In 1987, the USA and the USSR had been locked in a Cold War for about four decades. Both sides used a lot of propaganda to promote their ideals while mocking the other side. After so many years, the people on both sides started to doubt the views given by their government and considered that the "enemy" might not be so different from themselves.

Billy Joel became the spokesperson for truth, justice, and the American way. When you look back at the biggest acts of 1987, Joel was definitely near the top. U2 had just released "The Joshua Tree", so their status as the greatest band in the world was just at the onset. Bon Jovi also released "Slippery When Wet", so they hadn't yet achieved that level of world-touring stadium-rocking gods. Whitney Houston, Michael Jackson and George Michael might not have had the type of impact concert promoters were looking for. Other than maybe Bruce Springsteen, Billy Joel was the optimal choice to reach out to the Soviet people and shake their musical hand.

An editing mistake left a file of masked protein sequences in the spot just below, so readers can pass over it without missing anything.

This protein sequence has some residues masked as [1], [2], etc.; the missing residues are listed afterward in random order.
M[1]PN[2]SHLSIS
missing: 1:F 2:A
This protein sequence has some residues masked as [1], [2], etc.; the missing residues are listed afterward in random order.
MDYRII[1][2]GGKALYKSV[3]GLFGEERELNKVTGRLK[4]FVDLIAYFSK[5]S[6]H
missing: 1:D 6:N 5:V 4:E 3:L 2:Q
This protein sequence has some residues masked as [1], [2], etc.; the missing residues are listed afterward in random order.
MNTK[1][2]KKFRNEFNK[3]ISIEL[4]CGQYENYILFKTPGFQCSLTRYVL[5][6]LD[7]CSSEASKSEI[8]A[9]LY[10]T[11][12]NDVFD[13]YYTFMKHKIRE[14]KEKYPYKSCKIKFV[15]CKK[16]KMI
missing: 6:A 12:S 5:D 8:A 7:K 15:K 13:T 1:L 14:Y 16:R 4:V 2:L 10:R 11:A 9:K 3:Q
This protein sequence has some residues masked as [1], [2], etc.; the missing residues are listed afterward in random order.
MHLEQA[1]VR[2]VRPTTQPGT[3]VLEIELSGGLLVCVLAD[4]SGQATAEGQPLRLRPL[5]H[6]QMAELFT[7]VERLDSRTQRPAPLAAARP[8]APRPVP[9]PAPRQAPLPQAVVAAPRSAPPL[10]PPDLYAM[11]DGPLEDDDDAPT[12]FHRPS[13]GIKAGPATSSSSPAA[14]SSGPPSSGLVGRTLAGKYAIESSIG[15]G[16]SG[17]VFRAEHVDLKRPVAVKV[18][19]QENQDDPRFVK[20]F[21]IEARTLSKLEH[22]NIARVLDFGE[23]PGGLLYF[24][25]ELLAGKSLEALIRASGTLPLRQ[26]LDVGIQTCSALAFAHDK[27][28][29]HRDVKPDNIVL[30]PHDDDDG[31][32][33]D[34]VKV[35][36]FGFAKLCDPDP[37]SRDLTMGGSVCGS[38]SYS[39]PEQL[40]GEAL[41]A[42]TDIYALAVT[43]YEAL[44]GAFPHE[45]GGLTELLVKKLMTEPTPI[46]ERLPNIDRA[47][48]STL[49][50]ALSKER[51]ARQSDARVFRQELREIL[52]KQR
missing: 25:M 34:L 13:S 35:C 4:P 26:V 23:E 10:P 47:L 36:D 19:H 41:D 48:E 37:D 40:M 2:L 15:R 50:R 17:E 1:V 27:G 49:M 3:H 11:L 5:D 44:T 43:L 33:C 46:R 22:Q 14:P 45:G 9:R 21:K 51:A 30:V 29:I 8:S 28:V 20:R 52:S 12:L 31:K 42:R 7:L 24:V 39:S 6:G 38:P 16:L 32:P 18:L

Joel was inspired by an earlier story of a classical pianist from America who entered a music competition in Soviet Russia decades earlier, and won. The victory began some of the infatuation between the common people of each country. While the government enforced the feud, everyday people realized that they had things in common with eachother.

The documentary bounces between footage of the series of shows Joel performed in Russia, interspersed with current interview of Joel, his band, the concert promoters, the stage crew, even Joel's personal interpreter. He get home movie footage of Joel's then-wife Christie Brinkley and their daughter Alexa who was just over a year old at the time. There is also footage of the various Russians that Joel met, interacted, and formed some close bonds with.

If you're a Billy Joel fan, you will really enjoy this documentary. The live concert footage looks and sounds amazing. The modern-day interviews with Joel and his band members are great, and all the behind-the-scenes moments taken from 1987 are interesting. Even if you're not a huge Joel fan, this provides a compelling view of the political climate of the time, and how music can unite people. That sounds cliche, but it's still true.



On the [Celluloid Hero] scale, "A Matter of Trust: The Bridge to Russia" gets a 8 out of 10.


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